Joe Biden 2020: Former VP, wife Dr. Jill Biden appear on 'Good Morning America'

Joe Biden and his wife, Dr. Jill Biden, sat down with ABC News' Robin Roberts to talk about his run for the White House in an interview that aired Tuesday on Good Morning America.

The presidential candidate opened up about why he thinks he could beat President Donald Trump as well as his message for Anita Hill, the woman who brought sexual harassment in the workplace into the spotlight when accused then-Supreme Court-nominee Clarence Thomas of sexual harassment. Biden led the Senate Judiciary Committee.

"I believed her from the very beginning, but I was chairman," Biden said. "She did not get a fair hearing. She did not get treated well. That's my responsibility."

Biden drew widespread criticism last week for an appearance on ABC's The View during which he pointedly declined to apologize for anything he personally did to Hill, saying he treated her well and regretted that other senators did not. That wide-ranging interview, his first since joining the race, also covered topics such as President Donald Trump's reaction to his candidacy, his reflections on grief after losing his son Beau, and his recent phone call with Hill.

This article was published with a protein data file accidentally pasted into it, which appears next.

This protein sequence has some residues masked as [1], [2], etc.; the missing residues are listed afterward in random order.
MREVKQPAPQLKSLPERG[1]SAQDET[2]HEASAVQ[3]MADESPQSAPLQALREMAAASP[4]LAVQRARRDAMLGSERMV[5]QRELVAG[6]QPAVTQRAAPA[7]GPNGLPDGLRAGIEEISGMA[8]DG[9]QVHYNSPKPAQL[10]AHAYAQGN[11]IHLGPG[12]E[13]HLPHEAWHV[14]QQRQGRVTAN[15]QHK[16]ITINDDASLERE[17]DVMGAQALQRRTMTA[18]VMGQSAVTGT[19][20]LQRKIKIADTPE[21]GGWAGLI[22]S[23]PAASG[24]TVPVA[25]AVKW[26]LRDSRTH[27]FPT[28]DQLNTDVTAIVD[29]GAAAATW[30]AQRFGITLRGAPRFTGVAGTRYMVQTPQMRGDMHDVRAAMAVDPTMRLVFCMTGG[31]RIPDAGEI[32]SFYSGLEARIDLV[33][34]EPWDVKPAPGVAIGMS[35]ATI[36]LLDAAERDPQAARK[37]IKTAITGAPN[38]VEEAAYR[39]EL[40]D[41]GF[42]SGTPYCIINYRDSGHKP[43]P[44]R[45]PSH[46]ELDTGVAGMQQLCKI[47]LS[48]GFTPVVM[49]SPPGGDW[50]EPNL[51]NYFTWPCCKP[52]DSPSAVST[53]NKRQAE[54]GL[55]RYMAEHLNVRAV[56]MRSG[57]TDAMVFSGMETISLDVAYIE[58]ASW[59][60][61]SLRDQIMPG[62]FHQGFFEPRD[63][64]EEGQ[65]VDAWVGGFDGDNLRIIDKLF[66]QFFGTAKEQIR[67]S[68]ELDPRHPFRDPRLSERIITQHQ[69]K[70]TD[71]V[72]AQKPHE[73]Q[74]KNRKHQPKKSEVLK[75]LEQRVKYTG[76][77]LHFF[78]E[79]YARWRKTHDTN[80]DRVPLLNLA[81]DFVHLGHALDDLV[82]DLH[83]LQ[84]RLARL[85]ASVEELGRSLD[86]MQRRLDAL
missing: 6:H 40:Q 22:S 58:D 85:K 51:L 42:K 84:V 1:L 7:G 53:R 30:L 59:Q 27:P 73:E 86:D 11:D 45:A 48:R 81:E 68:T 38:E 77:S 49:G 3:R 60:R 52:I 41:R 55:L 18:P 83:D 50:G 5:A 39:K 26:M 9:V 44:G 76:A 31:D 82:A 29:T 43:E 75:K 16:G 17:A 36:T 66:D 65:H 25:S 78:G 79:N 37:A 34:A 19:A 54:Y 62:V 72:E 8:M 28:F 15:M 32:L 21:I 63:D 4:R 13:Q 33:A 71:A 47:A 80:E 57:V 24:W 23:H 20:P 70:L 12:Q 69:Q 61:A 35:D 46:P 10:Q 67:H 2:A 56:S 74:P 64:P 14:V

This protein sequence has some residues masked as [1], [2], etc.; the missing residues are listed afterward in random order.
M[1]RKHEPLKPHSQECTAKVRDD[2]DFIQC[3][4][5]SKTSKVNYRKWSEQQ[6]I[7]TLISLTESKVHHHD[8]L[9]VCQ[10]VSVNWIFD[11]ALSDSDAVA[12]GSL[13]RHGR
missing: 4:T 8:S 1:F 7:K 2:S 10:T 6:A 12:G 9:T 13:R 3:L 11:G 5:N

RECAP: Joe Biden gives first TV interview as candidate on 'The View'

During the Tuesday interview, Jill said she's been the target of men invading her personal space - as some women have criticized her husband of doing.

Her husband "connects with people" through physical contact, especially from "men and women looking for comfort," she said, but she added he "is going to have to be a better judge of when people approach him and how he's going to react."

WATCH: Jill Biden, Joe Biden talk to ABC News' Robin Roberts
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See more of Robin Roberts' exclusive interview with Joe Biden and Dr. Jill Biden.



She said she kept silent in the past when men were in her "space." But she added, "Women are in a different place now. We have to honor that."

She said if a man invaded her space now she'd "turn around and say, 'What do you think you're doing?'"

On Monday at a campaign event in Pittsburgh, Pennsylvania, Biden accused Trump of abusing the powers of his office and ignoring everyone but his political base Monday in his first public rally as presidential candidate, arguing in the crucial battleground state of Pennsylvania that strengthening unions and promoting social and economic unity can restore Democrats to the White House.

The former vice president entered the crowded race last week as one of the frontrunners for the Democratic nomination.
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ABC News and the Associated Press contributed to this report.
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